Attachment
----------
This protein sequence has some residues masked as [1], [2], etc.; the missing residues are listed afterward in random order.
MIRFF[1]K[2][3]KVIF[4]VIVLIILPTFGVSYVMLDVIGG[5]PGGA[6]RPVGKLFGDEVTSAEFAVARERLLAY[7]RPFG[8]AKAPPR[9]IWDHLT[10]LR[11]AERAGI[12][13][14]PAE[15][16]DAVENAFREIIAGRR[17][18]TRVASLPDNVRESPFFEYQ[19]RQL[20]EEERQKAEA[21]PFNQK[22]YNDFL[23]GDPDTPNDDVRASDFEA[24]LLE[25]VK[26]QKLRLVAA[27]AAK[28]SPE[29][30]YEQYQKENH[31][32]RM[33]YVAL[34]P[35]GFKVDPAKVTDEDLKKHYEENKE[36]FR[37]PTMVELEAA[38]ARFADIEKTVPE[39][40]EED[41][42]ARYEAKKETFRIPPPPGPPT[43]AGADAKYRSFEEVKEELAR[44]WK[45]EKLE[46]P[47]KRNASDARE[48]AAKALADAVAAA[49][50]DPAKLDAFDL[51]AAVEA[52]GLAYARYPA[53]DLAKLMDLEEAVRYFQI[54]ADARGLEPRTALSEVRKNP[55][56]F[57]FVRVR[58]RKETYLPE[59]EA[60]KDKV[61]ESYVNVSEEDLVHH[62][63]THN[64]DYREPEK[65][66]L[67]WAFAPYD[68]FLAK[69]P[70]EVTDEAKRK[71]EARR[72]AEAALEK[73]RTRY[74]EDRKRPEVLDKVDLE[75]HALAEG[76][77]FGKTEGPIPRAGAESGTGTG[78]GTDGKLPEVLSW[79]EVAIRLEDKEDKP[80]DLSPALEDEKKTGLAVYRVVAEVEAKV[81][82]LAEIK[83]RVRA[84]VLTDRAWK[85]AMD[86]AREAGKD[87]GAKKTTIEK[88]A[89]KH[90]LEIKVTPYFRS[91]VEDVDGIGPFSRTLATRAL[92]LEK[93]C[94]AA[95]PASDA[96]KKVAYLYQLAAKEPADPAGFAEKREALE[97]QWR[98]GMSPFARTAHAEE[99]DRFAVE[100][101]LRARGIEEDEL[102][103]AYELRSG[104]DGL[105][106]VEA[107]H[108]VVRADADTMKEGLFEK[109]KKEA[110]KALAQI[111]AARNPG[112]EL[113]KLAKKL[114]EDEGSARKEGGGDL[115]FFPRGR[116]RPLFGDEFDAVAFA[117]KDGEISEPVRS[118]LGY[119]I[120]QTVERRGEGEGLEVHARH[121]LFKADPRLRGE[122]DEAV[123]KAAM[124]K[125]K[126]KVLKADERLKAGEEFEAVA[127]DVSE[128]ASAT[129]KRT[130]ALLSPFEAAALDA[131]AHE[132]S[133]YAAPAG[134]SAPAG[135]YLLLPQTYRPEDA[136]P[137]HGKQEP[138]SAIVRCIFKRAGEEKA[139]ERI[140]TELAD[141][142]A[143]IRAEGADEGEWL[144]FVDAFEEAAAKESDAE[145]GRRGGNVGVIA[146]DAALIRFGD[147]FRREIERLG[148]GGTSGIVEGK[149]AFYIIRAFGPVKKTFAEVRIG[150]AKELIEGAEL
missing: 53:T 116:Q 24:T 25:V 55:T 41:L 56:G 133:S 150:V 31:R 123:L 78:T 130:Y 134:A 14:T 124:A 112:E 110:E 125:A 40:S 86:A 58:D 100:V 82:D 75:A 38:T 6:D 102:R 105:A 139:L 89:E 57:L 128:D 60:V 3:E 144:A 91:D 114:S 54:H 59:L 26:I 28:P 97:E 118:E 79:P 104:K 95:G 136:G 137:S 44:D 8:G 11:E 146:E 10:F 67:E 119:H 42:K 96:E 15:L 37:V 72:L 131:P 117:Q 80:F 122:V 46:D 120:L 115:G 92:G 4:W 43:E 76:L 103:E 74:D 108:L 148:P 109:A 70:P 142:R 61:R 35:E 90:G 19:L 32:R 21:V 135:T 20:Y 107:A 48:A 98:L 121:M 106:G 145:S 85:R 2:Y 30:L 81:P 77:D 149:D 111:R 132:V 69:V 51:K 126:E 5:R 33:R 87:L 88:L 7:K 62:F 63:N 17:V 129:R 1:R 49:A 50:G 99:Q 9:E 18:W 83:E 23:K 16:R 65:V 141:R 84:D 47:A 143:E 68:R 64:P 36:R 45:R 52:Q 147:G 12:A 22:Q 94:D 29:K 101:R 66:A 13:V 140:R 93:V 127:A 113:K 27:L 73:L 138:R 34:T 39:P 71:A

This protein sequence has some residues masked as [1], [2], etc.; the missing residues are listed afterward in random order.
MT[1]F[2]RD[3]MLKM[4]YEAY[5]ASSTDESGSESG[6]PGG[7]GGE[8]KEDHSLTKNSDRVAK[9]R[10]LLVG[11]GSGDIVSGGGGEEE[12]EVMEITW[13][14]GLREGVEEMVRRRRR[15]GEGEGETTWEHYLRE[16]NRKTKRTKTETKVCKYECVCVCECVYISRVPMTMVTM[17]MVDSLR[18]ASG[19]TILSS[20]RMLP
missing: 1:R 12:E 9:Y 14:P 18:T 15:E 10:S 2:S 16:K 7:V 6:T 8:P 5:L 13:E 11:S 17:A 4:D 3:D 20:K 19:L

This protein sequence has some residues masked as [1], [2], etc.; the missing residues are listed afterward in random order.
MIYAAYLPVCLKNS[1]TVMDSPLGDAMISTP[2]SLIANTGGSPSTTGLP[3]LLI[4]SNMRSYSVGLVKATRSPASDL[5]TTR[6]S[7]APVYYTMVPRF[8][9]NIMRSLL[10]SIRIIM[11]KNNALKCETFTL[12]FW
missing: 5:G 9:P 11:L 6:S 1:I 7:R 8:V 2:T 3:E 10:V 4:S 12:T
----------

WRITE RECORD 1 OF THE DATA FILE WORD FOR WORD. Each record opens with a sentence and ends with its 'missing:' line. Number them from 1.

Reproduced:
This protein sequence has some residues masked as [1], [2], etc.; the missing residues are listed afterward in random order.
MIRFF[1]K[2][3]KVIF[4]VIVLIILPTFGVSYVMLDVIGG[5]PGGA[6]RPVGKLFGDEVTSAEFAVARERLLAY[7]RPFG[8]AKAPPR[9]IWDHLT[10]LR[11]AERAGI[12][13][14]PAE[15][16]DAVENAFREIIAGRR[17][18]TRVASLPDNVRESPFFEYQ[19]RQL[20]EEERQKAEA[21]PFNQK[22]YNDFL[23]GDPDTPNDDVRASDFEA[24]LLE[25]VK[26]QKLRLVAA[27]AAK[28]SPE[29][30]YEQYQKENH[31][32]RM[33]YVAL[34]P[35]GFKVDPAKVTDEDLKKHYEENKE[36]FR[37]PTMVELEAA[38]ARFADIEKTVPE[39][40]EED[41][42]ARYEAKKETFRIPPPPGPPT[43]AGADAKYRSFEEVKEELAR[44]WK[45]EKLE[46]P[47]KRNASDARE[48]AAKALADAVAAA[49][50]DPAKLDAFDL[51]AAVEA[52]GLAYARYPA[53]DLAKLMDLEEAVRYFQI[54]ADARGLEPRTALSEVRKNP[55][56]F[57]FVRVR[58]RKETYLPE[59]EA[60]KDKV[61]ESYVNVSEEDLVHH[62][63]THN[64]DYREPEK[65][66]L[67]WAFAPYD[68]FLAK[69]P[70]EVTDEAKRK[71]EARR[72]AEAALEK[73]RTRY[74]EDRKRPEVLDKVDLE[75]HALAEG[76][77]FGKTEGPIPRAGAESGTGTG[78]GTDGKLPEVLSW[79]EVAIRLEDKEDKP[80]DLSPALEDEKKTGLAVYRVVAEVEAKV[81][82]LAEIK[83]RVRA[84]VLTDRAWK[85]AMD[86]AREAGKD[87]GAKKTTIEK[88]A[89]KH[90]LEIKVTPYFRS[91]VEDVDGIGPFSRTLATRAL[92]LEK[93]C[94]AA[95]PASDA[96]KKVAYLYQLAAKEPADPAGFAEKREALE[97]QWR[98]GMSPFARTAHAEE[99]DRFAVE[100][101]LRARGIEEDEL[102][103]AYELRSG[104]DGL[105][106]VEA[107]H[108]VVRADADTMKEGLFEK[109]KKEA[110]KALAQI[111]AARNPG[112]EL[113]KLAKKL[114]EDEGSARKEGGGDL[115]FFPRGR[116]RPLFGDEFDAVAFA[117]KDGEISEPVRS[118]LGY[119]I[120]QTVERRGEGEGLEVHARH[121]LFKADPRLRGE[122]DEAV[123]KAAM[124]K[125]K[126]KVLKADERLKAGEEFEAVA[127]DVSE[128]ASAT[129]KRT[130]ALLSPFEAAALDA[131]AHE[132]S[133]YAAPAG[134]SAPAG[135]YLLLPQTYRPEDA[136]P[137]HGKQEP[138]SAIVRCIFKRAGEEKA[139]ERI[140]TELAD[141][142]A[143]IRAEGADEGEWL[144]FVDAFEEAAAKESDAE[145]GRRGGNVGVIA[146]DAALIRFGD[147]FRREIERLG[148]GGTSGIVEGK[149]AFYIIRAFGPVKKTFAEVRIG[150]AKELIEGAEL
missing: 53:T 116:Q 24:T 25:V 55:T 41:L 56:G 133:S 150:V 31:R 123:L 78:T 130:Y 134:A 14:T 124:A 112:E 110:E 125:A 40:S 86:A 58:D 100:V 82:D 75:A 38:T 6:D 102:R 105:A 139:L 89:E 57:L 128:D 60:V 3:E 144:A 91:D 114:S 54:H 59:L 26:I 28:P 97:E 118:E 79:P 104:K 95:G 136:G 137:S 44:D 8:G 11:E 146:E 10:F 67:E 119:H 42:K 96:E 15:L 37:V 72:L 131:P 117:Q 80:F 122:V 46:D 120:L 115:G 92:G 4:W 43:E 76:L 103:E 74:D 108:L 148:P 109:A 70:P 142:R 61:R 35:E 90:G 19:L 32:R 21:V 135:T 20:Y 107:A 48:A 98:L 121:M 106:G 145:S 85:R 2:Y 30:L 81:P 77:D 149:D 111:R 132:V 69:V 51:K 126:E 5:R 33:R 87:L 88:L 7:K 62:F 63:N 17:V 129:R 1:R 49:A 50:G 99:Q 9:E 18:W 83:E 23:K 16:R 65:V 141:R 84:D 47:A 143:E 68:R 64:P 36:R 45:R 52:Q 147:G 12:A 22:Q 94:D 29:K 101:R 66:A 13:V 140:R 93:V 127:A 113:K 27:L 73:L 138:R 34:T 39:P 71:A